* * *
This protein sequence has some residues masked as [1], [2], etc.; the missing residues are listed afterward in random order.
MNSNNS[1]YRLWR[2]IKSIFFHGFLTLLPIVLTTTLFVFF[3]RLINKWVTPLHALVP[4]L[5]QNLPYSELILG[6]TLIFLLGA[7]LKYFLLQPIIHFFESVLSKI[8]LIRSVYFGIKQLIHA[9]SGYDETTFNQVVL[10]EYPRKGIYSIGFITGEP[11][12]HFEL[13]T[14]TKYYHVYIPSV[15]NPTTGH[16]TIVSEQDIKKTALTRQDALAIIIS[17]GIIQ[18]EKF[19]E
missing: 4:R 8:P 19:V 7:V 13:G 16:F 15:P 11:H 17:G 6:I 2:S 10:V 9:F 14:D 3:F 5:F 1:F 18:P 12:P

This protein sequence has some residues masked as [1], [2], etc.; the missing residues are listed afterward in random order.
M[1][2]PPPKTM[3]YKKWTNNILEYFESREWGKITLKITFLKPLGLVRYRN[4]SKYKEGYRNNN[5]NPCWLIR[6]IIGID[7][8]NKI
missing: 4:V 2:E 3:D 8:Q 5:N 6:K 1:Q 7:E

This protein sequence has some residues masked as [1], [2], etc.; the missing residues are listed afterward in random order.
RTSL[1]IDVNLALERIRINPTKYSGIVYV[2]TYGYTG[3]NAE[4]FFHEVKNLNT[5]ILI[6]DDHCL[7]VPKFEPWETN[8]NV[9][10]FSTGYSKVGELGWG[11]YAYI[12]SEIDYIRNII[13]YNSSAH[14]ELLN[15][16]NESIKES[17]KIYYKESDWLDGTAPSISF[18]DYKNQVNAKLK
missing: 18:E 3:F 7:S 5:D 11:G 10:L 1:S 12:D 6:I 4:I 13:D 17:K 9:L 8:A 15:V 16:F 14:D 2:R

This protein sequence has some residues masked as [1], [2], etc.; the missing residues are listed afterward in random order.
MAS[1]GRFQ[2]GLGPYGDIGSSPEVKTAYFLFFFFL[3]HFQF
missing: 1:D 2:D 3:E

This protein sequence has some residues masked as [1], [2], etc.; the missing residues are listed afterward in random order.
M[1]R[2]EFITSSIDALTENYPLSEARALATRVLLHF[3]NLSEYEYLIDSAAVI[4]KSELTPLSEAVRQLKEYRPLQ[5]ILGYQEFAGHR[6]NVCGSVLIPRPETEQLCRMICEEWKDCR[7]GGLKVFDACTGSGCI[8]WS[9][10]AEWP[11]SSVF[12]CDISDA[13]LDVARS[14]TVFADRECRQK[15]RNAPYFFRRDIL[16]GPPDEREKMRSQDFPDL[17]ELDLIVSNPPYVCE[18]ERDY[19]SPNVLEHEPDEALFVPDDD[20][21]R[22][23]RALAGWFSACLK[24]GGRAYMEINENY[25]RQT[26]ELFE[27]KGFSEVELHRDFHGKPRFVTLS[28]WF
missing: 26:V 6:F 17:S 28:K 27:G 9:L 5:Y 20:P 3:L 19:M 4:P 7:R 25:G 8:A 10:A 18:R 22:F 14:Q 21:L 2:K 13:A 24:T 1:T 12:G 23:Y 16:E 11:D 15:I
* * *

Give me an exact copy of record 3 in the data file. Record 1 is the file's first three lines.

This protein sequence has some residues masked as [1], [2], etc.; the missing residues are listed afterward in random order.
RTSL[1]IDVNLALERIRINPTKYSGIVYV[2]TYGYTG[3]NAE[4]FFHEVKNLNT[5]ILI[6]DDHCL[7]VPKFEPWETN[8]NV[9][10]FSTGYSKVGELGWG[11]YAYI[12]SEIDYIRNII[13]YNSSAH[14]ELLN[15][16]NESIKES[17]KIYYKESDWLDGTAPSISF[18]DYKNQVNAKLK
missing: 18:E 3:F 7:S 5:D 11:G 10:L 1:S 12:D 6:I 4:I 13:D 17:K 9:L 8:A 15:V 16:F 14:D 2:R